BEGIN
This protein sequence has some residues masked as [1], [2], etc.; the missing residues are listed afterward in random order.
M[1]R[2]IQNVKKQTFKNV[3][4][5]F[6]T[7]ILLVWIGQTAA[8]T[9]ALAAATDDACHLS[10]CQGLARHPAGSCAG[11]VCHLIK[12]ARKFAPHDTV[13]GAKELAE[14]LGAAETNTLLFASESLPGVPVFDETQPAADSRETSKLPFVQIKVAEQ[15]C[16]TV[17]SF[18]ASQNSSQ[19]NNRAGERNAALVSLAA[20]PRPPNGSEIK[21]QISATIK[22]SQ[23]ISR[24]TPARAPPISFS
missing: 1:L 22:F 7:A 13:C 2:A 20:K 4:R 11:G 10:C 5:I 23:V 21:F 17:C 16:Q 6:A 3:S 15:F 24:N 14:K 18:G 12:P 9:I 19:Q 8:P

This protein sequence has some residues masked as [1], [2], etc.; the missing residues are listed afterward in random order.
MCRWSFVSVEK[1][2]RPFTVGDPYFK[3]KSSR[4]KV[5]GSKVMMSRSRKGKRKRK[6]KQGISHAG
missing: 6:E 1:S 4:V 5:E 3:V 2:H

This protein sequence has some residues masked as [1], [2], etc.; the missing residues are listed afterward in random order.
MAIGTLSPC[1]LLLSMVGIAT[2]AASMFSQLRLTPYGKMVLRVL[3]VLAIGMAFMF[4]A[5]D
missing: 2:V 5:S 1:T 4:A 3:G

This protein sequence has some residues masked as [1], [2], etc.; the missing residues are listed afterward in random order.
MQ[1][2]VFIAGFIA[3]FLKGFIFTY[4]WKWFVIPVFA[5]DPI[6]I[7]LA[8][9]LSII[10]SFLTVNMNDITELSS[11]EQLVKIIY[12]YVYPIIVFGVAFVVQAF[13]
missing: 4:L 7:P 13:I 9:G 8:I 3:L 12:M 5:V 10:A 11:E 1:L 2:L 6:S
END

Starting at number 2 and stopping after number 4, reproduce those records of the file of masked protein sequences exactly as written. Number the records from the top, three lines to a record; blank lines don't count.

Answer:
This protein sequence has some residues masked as [1], [2], etc.; the missing residues are listed afterward in random order.
MCRWSFVSVEK[1][2]RPFTVGDPYFK[3]KSSR[4]KV[5]GSKVMMSRSRKGKRKRK[6]KQGISHAG
missing: 6:E 1:S 4:V 5:E 3:V 2:H

This protein sequence has some residues masked as [1], [2], etc.; the missing residues are listed afterward in random order.
MAIGTLSPC[1]LLLSMVGIAT[2]AASMFSQLRLTPYGKMVLRVL[3]VLAIGMAFMF[4]A[5]D
missing: 2:V 5:S 1:T 4:A 3:G

This protein sequence has some residues masked as [1], [2], etc.; the missing residues are listed afterward in random order.
MQ[1][2]VFIAGFIA[3]FLKGFIFTY[4]WKWFVIPVFA[5]DPI[6]I[7]LA[8][9]LSII[10]SFLTVNMNDITELSS[11]EQLVKIIY[12]YVYPIIVFGVAFVVQAF[13]
missing: 4:L 7:P 13:I 9:G 8:I 3:L 12:M 5:V 10:A 11:E 1:L 2:L 6:S